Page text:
Exeter Unified, teachers settle on 2-year deal
By Paul Myers
exeter – After almost a year-long battle, mediation and vented frustrations, the Exeter Teachers Association (ETA) and the Exeter Unified School District (EUSD) have come to a salary agreement for the next two years. Despite months of negotiating between a 4% and 5% salary increase, the ETA and EUSD agreed to increase salaries by 4% for the 2016-2017 school year, and 2% by the 2017-2018 school year.
The agreement was months in the making. After agreeing to health benefits and an increased daily rate, teachers fought for a one percent salary increase above what the District was offering. According to EUSD superintendent Tim Hire, teachers pay $48 out of pocket for a monthly health care plan that is worth $1,218. He added that the cost of plans increased by $40 per month and the District absorbed the cost. Hire also noted that the daily rate was increased from $150 per day for attending workshops and other instruction related seminars to $200 for the 2016-2017 school year and then increase, to $225 for the 2017-2018 school year, and then increase once more to $250 the following year.
Contract negotiations eventually stalled last December when the District offered a 4% salary increase, countering the ETA’s request for 5%. After slow progress in mediation meetings, teachers addressed the school board at their Feb. 8 meeting and conveyed that teachers were leaving the district for higher paying jobs, which would ultimately impact the students.
Alicia Bovetti, first grade teacher at Rocky Hill School was born and raised in Exeter and loves her job. “I get a lot out of my job but I put a lot into it and I’m teaching under a Board that undervalues me. Teachers deserve to be paid a fair wage for all they do.”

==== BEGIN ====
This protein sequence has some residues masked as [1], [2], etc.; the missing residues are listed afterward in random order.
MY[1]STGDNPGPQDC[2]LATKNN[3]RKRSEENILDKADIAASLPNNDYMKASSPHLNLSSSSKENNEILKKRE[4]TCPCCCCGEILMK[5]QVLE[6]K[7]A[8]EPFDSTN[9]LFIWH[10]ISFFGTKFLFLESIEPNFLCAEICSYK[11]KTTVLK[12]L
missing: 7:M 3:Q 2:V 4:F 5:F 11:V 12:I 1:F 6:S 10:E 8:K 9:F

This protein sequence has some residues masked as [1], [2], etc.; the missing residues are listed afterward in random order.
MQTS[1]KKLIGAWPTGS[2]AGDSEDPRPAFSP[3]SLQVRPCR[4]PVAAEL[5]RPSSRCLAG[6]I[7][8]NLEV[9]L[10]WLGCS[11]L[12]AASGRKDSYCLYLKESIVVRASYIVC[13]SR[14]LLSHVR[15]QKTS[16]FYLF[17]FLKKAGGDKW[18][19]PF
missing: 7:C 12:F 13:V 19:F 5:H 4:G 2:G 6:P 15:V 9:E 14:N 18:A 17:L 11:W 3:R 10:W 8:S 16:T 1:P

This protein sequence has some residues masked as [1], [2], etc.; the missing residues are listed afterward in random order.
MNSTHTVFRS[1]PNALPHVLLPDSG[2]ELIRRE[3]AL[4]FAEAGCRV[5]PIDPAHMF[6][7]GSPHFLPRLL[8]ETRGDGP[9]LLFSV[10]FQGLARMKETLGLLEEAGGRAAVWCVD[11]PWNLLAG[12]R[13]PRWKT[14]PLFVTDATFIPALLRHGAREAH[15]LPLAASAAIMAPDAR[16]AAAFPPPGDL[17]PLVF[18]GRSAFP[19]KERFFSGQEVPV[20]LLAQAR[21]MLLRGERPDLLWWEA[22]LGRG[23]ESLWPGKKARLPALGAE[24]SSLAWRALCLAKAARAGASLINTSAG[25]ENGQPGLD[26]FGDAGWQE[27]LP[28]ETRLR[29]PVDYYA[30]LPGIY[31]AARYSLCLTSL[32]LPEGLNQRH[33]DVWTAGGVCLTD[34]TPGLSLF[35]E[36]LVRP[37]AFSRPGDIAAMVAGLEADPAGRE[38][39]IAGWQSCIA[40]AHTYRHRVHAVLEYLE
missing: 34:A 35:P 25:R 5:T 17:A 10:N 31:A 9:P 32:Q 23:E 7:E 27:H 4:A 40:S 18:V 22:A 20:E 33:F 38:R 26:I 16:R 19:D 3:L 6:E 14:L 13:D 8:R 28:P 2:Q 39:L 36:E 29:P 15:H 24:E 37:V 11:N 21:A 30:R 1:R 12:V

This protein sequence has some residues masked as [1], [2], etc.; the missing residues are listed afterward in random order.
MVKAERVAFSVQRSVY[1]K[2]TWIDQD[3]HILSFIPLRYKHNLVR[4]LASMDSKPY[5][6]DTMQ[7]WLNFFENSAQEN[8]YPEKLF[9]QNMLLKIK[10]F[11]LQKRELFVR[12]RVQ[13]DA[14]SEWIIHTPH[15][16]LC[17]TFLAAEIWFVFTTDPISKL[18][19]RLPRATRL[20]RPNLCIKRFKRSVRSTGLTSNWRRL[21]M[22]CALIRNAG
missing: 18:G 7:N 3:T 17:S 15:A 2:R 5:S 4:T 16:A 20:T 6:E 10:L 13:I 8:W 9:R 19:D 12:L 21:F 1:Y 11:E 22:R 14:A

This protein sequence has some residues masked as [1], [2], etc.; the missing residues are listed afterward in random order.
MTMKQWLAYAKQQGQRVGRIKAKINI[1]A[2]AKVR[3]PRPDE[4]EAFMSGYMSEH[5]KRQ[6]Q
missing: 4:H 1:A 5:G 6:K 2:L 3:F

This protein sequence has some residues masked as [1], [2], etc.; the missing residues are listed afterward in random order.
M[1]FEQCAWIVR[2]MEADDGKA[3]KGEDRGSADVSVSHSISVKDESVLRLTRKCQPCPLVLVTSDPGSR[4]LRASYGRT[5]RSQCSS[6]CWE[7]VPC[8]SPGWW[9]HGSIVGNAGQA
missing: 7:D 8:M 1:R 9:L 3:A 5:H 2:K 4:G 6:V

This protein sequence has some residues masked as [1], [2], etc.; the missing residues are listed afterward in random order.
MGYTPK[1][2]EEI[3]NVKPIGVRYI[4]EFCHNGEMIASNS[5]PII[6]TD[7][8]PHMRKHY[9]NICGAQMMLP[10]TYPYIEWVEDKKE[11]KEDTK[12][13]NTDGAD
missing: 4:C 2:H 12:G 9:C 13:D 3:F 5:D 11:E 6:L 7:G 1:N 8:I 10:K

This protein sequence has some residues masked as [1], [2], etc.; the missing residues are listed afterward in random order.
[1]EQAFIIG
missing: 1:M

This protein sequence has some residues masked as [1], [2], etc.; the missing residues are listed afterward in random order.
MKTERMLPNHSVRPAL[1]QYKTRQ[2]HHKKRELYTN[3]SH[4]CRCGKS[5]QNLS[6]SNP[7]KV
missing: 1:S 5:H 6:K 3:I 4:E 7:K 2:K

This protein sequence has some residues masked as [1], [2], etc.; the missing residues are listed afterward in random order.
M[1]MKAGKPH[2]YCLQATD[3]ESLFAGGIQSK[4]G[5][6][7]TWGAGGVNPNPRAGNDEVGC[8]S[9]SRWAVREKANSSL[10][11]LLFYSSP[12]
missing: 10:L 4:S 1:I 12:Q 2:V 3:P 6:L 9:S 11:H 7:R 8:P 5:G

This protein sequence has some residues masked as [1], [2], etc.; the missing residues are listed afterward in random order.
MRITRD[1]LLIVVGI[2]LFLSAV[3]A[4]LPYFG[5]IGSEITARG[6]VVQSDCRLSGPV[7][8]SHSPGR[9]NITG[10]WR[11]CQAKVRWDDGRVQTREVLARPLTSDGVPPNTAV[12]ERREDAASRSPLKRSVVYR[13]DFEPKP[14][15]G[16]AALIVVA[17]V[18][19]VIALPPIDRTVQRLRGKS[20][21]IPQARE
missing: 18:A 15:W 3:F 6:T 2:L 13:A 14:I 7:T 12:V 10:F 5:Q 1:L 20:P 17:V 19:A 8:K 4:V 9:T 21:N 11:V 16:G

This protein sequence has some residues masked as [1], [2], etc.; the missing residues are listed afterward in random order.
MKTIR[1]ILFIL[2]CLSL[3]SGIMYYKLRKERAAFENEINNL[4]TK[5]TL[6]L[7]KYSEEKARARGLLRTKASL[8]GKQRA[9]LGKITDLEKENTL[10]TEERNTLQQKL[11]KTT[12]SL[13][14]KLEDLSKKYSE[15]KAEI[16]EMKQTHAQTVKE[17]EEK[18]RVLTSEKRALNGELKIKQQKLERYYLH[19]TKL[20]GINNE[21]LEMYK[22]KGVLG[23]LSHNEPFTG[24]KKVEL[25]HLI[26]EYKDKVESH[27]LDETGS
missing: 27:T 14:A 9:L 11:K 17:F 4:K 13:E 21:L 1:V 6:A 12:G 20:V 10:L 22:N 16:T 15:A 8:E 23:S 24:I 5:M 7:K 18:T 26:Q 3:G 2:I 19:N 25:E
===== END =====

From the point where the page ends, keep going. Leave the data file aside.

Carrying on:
Aside from pay, teachers like former major league pitcher Adam Pettyjohn are concerned with the opportunity it means for students.
“I found success in a career in baseball through a foundation of teachers and coaches in Exeter. Our kids may miss the opportunity to have the same chances I had.”
And for other teachers, they wanted to make sure that a well stocked tapestry of educators is left behind when present teachers move on to retirement. Case in point, Kathy Logan said she has a “heart for Exeter” and was “grateful” to be employed here but wants to make sure to leave behind a legacy of good teachers when she is gone. She suggested moving negotiations earlier in the school year prior to budget discussions, so that the budget can reflect any changes in salary that might be made.
“What we are experiencing now is not good for anyone. It’s not good for you, us or the kids,” Logan told the school board in February.
Now with contract negotiations settled teachers will reopen salary and benefits discussions in two years.